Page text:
Thursday, January 03, 2013

Seeing Epiphany

A new leg is about to be run, the evening of 5 January being the hand-over box between Christmas and Epiphany. I have written about Epiphany – short poems, longer reflections – in past years, with a link on the sidebar to the right or via ‘Worship’ on the page menu along the top of this blog.

An epiphany can be described as a moment of revelation, of what was unclear coming into sharp(er) focus. I suggest that the reason we need an epiphany of God with us is not because God is so distant, but because God is closer to us than we are to ourselves.

When I kiss my wife, my children, my parents, my friends, there is a moment when they become too close to see. A kiss is an act of trust – and when we have a crisis of trust, those who mean to kiss bump noses instead. (That is why betrayal by a kiss is so charged.) When we kiss in greeting, we may close our eyes momentarily, as a reflex action, because the image is out of focus. When we kiss more intimately, we may close our eyes intentionally because we are abandoning ourselves to trust, and that trust is pleasurable. But after the kiss, we step back, and then we can study our friend or beloved, look into their eyes and acknowledge them as precious gift.

God is so close as to be hidden from us, even as we are, for the most part, hidden from ourselves. Where is God in our joy? Where is God in our grief? Where is God in the mundane routines of our lives?

In a previous Epiphany, I observed that in the Bible, those who have an epiphany of God are either searching (the Magi, Simeon, Anna, all in stories associated with Epiphany) or are running away (Jacob, Moses, Jonah; perhaps Paul on the road to Damascus is searching and running away at the same time). Where is God in our hiding from God, in our running from God, in our habitual attempts to assert independence from God which are called sin?

The Season of Epiphany is an annual invitation to step back and so allow God to come into focus, to learn how to see God – and then to step forward again, in trust.

The classic image of Epiphany is of the Magi following the bright star (possibly an alignment of planets), trying to interpret its significance. It is perhaps a mistake to believe that they travelled (only) by night, but they would have used darkness to navigate their route. And their attempts – which are honoured by God – have unintended consequences of darkness for people they had never met.

The particular darkness in our hearts conceals/contains a particular revelation of God, and monastic tradition advises that we do not seek to be rid of our besetting sins until we have first learnt from them. Or, indeed, perhaps those sins against us we are called to forgive, and can let go of fully only once we have experienced an epiphany of God in those places.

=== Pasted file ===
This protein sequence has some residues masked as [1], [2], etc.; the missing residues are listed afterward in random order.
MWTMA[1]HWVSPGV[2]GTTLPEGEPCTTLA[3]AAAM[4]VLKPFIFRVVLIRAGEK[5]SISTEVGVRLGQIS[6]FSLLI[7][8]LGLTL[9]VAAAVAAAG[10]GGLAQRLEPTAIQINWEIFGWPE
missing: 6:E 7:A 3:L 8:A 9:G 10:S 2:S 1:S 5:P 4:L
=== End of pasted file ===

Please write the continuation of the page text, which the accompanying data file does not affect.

Jacob is a sleight-of-hand deceiver, which is to long after certainty. And God is in that very place, meeting him first in two places at once (how can he appear to be at both the top and the bottom of the ladder simultaneously?) and later as a slippery, cheating wrestler, so that, having experienced his epiphany Jacob is set free to trust and to be trusting – to the extent that even when Jacob is himself deceived, God’s faithfulness is made manifest.

Moses is tormented by the need to be significant. He has gone from being a tall tree to being a thorn bush, desert scrub, condemned by the gods to be endlessly burnt but never consumed, in punishment for killing one of their slaves. And God is there, so that having experienced his epiphany Moses is set free to be a man known as the friend of God – not striven for, just free to allow God to come into focus.

Jonah is swallowed-up by purity, acutely aware that he is surrounded by impure people. And God is in that place, so that when he has experienced his epiphany Jonah is set free from anally-retentive obsession into a dirty dedication to God that embraces a Jew in the mess of the belly of a big fish – seaweed and vomit – and Gentiles in the mess of sackcloth and ashes.

Like Cain before him, Paul’s murderous anger betrays his fear of being rejected by God. And God is in that very place, so that having experienced an epiphany of Christ, Paul is set free into a radical inclusivity: Jew and Gentile, male and female, slave and free, all are welcomed by God.

As we step from 2012 into 2013, with the cultural pressure to detoxify, we also step from Christmas into Epiphany. I wonder what epiphany awaits us, not to purge but to transform, not to make us more acceptable to God but to enable us to see the One who has already met us – in Christmas – with a kiss...?

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